So every Sunday, more or less, we refine our pizza techniques and continue on our quest for the perfect pizza Margherita.

We gather our ingredients.

We make our pizzas.

We toss them on the grill.

And in about eight to ten minutes, out they come.

Perfection! At some point, of course, we will have to have a pizza party. But for now we have a project, and out of that project comes good food to share with family. What else do you need in life?

Mangia bene!

Friday, August 6, 2021

Olympic Thoughts

I’ve been trying to pay attention to the Olympics this week, though I’ll be honest sometimes that can be hard. On the one hand, the athletes are doing amazing things and can be a joy to watch, but on the other hand the powers that be who are running this have made some brutally stupid decisions and clearly lack the intelligence to figure out when they should just shut up and get out of their own way.

There’s been a lot of those decisions actually (why are they testing for performance-decreasing drugs?) but my personal favorite is their insistence that the women’s beach volleyball teams have to wear bikini bottoms in order to participate in their games, which is a decision I would expect coming from a committee of drunken frat boys at a rush kegger but which is an unwelcome surprise coming from an international body in charge of one of the most prestigious events in the modern world. Maybe they’re all just older drunken frat boys in better suits. It would explain a lot.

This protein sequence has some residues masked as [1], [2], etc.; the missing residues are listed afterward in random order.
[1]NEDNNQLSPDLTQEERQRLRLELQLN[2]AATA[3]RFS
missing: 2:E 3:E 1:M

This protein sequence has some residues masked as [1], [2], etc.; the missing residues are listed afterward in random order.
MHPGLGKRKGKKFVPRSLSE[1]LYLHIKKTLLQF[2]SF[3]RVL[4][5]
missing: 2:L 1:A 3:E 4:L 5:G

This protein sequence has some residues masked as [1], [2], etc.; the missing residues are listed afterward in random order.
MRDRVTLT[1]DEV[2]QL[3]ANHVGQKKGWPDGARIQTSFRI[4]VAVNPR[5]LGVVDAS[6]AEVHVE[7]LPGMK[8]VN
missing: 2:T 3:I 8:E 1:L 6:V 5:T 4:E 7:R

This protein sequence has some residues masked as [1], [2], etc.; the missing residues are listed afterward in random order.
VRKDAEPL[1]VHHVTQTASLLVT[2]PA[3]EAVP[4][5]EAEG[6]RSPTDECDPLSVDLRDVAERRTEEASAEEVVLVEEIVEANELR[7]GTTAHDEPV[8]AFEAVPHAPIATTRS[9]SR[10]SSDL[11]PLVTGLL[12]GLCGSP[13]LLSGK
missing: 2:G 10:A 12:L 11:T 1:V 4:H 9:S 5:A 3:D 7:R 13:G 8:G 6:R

If that’s the way things are headed, I say we cut to the chase and just go back to the original Olympic games were all of the athletes were required to compete naked. Every one of them, from the gymnasts and sprinters to the soccer players and rowers to the shot putters and weightlifters. Men, women, and nonbinary. Let’s also include the scorers, referees, camera crews, commentators, and every single member of the organizing and rules committees as well, all of whom would be required to attend a minimum of three medal ceremonies per day. The entire Olympics would have clothing of any sort banned, and everyone connected to the Games in any way should be given a gallon of olive oil a day to rub on their skin as well as a wreath to put on their head if they win anything.

Watch how quickly those stupid rules get forgotten and the women’s beach volleyball teams are allowed to compete in actual uniforms instead of lingerie when that proposal starts to gain traction.

Also, as a side note, all of those dim-witted keyboard warriors who get winded rummaging through their fridge for third breakfast yet still feel a need to complain about Simone Biles pulling out of some events in order to protect her mental and physical health should take their randomly capitalized tweets (containing several correctly spelled words!), print them out on 100% linen-fiber paper, cut the printouts into small pieces, mulch them into golf-ball-sized spheres, and insert them one at a time into whatever orifice is closest until their eyes bulge.